Meet “Boy.” Boy works hard. Boy is creative, intelligent and great at his job. After getting a great idea, he researches/writes/organizes and plans for a great presentation. He is on a roll, his figures work out, the idea is uncanny and he presents with ease. After he is done, he closes with “this is a great idea.”
Meet ‘Girl.” Girl works hard. She is creative, intelligent and great at her job. After getting a great idea, she researches/writes/organizes and plans for a great presentation. She is on a roll, her figures work out, the idea is uncanny and she presents with ease. After she is done, she closes with “so what do you guys think?”
See any differences?
Here in New York, I work as a freelance Creative Director & Producer. A recent turn of events had me presenting for what seemed like weeks on 3 very big projects in hopes to win business for myself and my team, plus producing a music video and two big events. Through everything, I found myself taking ideas from great inspirations and transforming them into campaigns and experiences, but I also caught myself venturing into an old bad habit I like to call the “female committee factor.”
A big part of my job is to pitch ideas to your superiors, co-workers and future clients. The process can be jarring, and very vulnerable depending on your attachment to your ideas. One thing that I noticed, even in college, was the difference in the way that men and women present. While both a man and a woman could have the same great idea, the presentation differed in the delivery. Both sexes can be confident and assertive, however while the men tend to say “here it is/my idea is great/i believe in this/this is what we should do” women tend to venture off into “here it is/my idea is great/what do you think/hmm maybe I will consider that/do you think this is what we should do?” At it’s core, the “female committee factor” is when women allow their natural instinct for inclusion to override their instincts and focus.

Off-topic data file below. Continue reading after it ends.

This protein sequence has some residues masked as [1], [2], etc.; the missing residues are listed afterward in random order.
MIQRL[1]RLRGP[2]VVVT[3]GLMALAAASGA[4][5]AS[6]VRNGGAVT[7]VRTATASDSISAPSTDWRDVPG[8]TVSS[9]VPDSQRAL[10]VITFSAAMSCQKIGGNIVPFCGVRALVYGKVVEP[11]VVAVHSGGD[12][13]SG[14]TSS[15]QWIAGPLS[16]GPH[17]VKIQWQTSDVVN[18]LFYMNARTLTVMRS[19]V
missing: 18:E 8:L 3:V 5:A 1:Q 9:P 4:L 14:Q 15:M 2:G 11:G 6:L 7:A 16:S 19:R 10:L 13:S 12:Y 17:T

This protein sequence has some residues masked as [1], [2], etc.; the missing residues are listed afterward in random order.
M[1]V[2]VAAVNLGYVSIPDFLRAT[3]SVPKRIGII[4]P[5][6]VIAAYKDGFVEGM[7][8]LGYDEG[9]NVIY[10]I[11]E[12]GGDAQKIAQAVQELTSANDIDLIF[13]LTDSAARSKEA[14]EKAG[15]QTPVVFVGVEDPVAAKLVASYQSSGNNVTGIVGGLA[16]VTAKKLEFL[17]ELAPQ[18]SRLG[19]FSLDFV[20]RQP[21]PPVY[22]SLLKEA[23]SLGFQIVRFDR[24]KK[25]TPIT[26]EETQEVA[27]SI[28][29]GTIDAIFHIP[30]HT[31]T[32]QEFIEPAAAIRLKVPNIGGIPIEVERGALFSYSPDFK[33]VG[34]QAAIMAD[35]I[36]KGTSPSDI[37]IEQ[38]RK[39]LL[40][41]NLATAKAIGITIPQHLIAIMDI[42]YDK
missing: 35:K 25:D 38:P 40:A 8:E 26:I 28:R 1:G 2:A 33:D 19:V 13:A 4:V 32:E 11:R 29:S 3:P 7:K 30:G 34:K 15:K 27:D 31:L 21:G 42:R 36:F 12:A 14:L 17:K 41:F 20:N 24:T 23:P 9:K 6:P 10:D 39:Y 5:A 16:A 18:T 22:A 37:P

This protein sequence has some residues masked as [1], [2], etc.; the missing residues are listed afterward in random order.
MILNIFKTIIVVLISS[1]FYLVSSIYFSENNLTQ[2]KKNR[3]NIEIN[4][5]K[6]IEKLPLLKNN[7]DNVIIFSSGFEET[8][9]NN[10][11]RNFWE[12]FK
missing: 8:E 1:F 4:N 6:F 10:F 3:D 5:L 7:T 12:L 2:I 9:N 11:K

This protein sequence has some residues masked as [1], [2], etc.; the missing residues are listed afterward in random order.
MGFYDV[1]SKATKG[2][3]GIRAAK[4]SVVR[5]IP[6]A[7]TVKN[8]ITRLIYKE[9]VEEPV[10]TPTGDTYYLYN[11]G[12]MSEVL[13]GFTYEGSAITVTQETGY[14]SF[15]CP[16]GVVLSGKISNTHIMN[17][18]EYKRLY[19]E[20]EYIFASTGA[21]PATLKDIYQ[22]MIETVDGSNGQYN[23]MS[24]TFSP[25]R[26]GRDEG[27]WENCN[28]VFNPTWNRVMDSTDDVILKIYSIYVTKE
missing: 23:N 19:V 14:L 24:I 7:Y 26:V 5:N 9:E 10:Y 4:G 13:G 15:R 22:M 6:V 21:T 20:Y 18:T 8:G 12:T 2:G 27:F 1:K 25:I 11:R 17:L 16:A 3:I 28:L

This is not true with every man, woman or industry. But as I’ve lamented over this in the past, I find that I’m not alone. In my field, the higher your climb, the less women you see so a few years ago I decided to test myself to see if I could let go of the “female committee factor” and I failed, miserably. I confused confidence for brashness, and was rightfully labeled as a bitch. I thought I had to act like a man to get the same respect as men, and I bulldozed myself into a corner. I forgot that some of the characteristics of the “female committee factor” are actually good for business. Luckily, I was given a second chance, but it was risky. I was handed the opportunity to produce a tour and all eyes, and responsibilities, fell on me. I had to make decisions that not only affected business, but the livelihood of friends and co-workers and manage a client who still equated bitchiness with being a “strong” leader. I guess sometimes the best remedy is to see yourself in someone else.
Since then i’ve lead teams and followed leaders, but i’ve learned to follow my instincts first in everything and take notes from female leaders in my field that have managed to navigate their industries successfully while maintaining their femininity. But when I get tired, I find myself allowing myself to get sucked into the dark side of the “female committee factor” and lose myself in other people’s opinions of my work. Call is a natural gift & curse.
I’d like to know what you think (see?) about it. So is it a natural reflex that just further demonstrates the differences between men and women? Social grooming? Or just a matter of confidence? What do you think ladies!?!
Last 5 posts by Shannon Washington
- We've Moved. Say Hello to Parlourtravel.com! - November 9th, 2019
- #TravelFly To Thailand With Us! - September 23rd, 2019
- The Ultimate Trinidad Carnival / Crop Over Packing List - December 2nd, 2018
- The 17 Things We Can't Travel Without In 2018! - December 23rd, 2017
- Hotel Love: The Zen Oasis @ Club Med Punta Cana - March 15th, 2017